Microsoft regularly puts out security patches, as well as other patches for their software. These patches are applied through the automatic update process. When that process is disabled, this means your computer hasn’t received the latest updates from Microsoft. Because your updates are halted, the system vulnerabilities that Microsoft engineers have found have not been repaired on your system.

You may remember the WannaCry Ransomware attack or, by now, heard of the most recent news of the Intel CPU flaw with Meltdown and Spectre. These two vulnerabilities, if exploited, can wreak havoc on an affected computer.

An affected system could suffer circuit issues, data corruption, system instability, and even data theft. There are always going to be people doing nefarious things when it comes to computers and the Internet, but the engineers behind your operating system and your antivirus company will always be on top of a fix for the vulnerability as soon as it is discovered.

Did you know that Microsoft releases most Windows Update patches on “Patch Tuesday” – the second Tuesday of each month? This keeps automatic system reboots to a minimum and also assists managed service providers like Tech Experts in ensuring that all of their clients’ servers and workstations have the latest software and security patches installed.

At home, you can set your Windows Updates to the “Automatic” option. That way, your system will automatically check for Windows Updates every 24 hours or so if the computer is connected to the Internet.

If you’re thinking to yourself, “I just use my home computer for browsing DIY pages, listening to music, and sending emails. Why would anyone want to get into my computer?,” reconsider how much personal information is actually stored.

It may seem as though your computer wouldn’t hold much useful information, but a hacker only needs a few passwords, an email address, phone number, and address to potentially gain access to cell phone accounts, shopping site accounts, tax information, and even banking and credit card accounts.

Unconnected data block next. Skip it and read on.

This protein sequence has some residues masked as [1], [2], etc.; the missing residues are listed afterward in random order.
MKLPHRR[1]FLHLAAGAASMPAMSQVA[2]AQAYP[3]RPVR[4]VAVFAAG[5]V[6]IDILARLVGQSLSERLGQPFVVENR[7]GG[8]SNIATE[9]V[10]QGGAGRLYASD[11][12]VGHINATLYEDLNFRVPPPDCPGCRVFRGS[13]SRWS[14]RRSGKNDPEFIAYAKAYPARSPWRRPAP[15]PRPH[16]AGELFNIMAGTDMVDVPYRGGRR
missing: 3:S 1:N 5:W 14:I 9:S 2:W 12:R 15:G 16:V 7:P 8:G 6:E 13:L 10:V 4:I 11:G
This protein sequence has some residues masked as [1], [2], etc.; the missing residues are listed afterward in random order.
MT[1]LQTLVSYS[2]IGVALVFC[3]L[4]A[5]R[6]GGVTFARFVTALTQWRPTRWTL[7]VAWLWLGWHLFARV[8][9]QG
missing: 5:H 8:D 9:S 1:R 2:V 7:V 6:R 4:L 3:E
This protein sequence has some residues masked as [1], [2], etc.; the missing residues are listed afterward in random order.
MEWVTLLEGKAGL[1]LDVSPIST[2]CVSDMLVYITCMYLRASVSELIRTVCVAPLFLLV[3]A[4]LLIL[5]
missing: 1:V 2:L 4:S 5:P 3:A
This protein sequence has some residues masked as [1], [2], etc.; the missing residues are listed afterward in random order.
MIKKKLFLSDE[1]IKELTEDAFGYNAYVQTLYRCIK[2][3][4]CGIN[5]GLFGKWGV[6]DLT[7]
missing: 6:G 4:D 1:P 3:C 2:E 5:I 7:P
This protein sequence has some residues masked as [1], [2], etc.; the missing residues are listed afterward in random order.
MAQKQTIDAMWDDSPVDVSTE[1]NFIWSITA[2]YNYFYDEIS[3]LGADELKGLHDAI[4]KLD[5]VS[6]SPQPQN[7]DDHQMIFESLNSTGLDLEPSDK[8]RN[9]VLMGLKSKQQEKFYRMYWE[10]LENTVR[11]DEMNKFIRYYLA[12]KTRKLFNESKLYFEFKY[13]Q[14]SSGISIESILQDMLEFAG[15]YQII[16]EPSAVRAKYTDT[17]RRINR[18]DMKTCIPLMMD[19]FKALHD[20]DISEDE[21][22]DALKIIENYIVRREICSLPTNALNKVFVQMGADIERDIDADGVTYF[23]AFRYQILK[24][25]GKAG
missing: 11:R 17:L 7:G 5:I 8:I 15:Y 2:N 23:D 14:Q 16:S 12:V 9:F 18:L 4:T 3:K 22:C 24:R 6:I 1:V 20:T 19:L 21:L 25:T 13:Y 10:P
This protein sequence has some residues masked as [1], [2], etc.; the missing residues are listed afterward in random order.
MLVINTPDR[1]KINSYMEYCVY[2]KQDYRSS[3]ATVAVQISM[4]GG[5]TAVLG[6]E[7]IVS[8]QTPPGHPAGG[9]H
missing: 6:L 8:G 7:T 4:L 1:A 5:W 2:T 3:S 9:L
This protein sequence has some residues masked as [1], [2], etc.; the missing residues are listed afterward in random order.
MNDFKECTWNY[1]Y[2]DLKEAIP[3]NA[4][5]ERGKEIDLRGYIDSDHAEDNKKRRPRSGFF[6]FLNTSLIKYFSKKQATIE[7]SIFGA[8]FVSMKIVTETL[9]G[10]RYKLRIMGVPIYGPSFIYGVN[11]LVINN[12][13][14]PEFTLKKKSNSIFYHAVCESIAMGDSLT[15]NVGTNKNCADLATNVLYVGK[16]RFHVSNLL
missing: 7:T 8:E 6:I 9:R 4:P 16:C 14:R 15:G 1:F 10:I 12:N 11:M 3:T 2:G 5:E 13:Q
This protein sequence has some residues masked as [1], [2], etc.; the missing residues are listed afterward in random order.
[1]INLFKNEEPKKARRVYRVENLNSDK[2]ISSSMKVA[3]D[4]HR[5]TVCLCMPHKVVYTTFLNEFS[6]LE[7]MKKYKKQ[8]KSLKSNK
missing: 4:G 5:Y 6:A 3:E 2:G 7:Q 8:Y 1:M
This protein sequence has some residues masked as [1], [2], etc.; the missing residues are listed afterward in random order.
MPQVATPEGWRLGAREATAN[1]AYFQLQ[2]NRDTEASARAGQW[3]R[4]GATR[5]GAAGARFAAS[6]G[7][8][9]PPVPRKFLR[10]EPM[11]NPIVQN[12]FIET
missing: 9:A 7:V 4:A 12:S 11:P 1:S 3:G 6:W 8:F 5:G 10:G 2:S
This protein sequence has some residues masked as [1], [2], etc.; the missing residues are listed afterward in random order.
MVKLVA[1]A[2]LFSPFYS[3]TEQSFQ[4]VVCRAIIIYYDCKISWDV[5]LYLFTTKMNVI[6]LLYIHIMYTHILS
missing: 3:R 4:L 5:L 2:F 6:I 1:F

Even if the hacker isn’t looking for personal information like that listed above, they could still use your computer to send spam emails to other computers all over the world, slowing down your computer and Internet and causing a whole slew of issues for other computer owners.

Keeping your operating system up-to-date with the latest updates and security patches, keeping your anti-malware and anti-virus software updated and running on a regular basis, and adding robust security settings to your router and firewall will help keep all of these vulnerabilities behind closed doors. At least, until the software engineers can create and deploy the patches and updates to block access to them.

Windows 10 Creator’s Fall Update to Bring Hardened Ransomware Protection

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Jared Stemeye is a Help Desk Technician at Tech Experts.

2017 has seen some of the most high-profile ransomware and cryptoware attacks to date. These incidents have demonstrated that these types of attacks can have catastrophic effects that reach far beyond the ransom demands paid to these attackers.

The cost of downtime and damage control multiplies quickly. Even more damaging is being impacted because critical infrastructure or health care services are unexpectedly unavailable for extended periods of time, consequently costing much more than any monetary value.

Microsoft has stated that they recognize the threat that these cybercrimes represent and have since invested significant yet simple strategies that are proving to be extremely effective as new attacks emerge. These new security features are now coming to all businesses and consumers using Windows 10 with the Creators Fall Update.

These advanced security features are focusing on three primary objectives:

  1. Protecting your Windows 10 system by strengthening both software and hardware jointly, improving hardware-based security and mitigating vulnerabilities to significantly raise the cost of an attack on Windows 10 systems. Meaning hackers will need to spend a lot of time and money to keep up with these security features.
  2. Recognizing that history has revealed vastly capable and well-funded attackers can find unexpected routes to their objectives. These latest security updates detect and help prevent against these threats with new advances in protection services like Windows Defender Antivirus and Windows Defender Advanced Threat Protection.
  3. Enabling customers and security experts to respond to threats that may have impacted them with newly updated tools like Windows Defender ATP. This will provide security operations personnel the tools to act swiftly with completeness of information to remediate an attack that may have impacted them.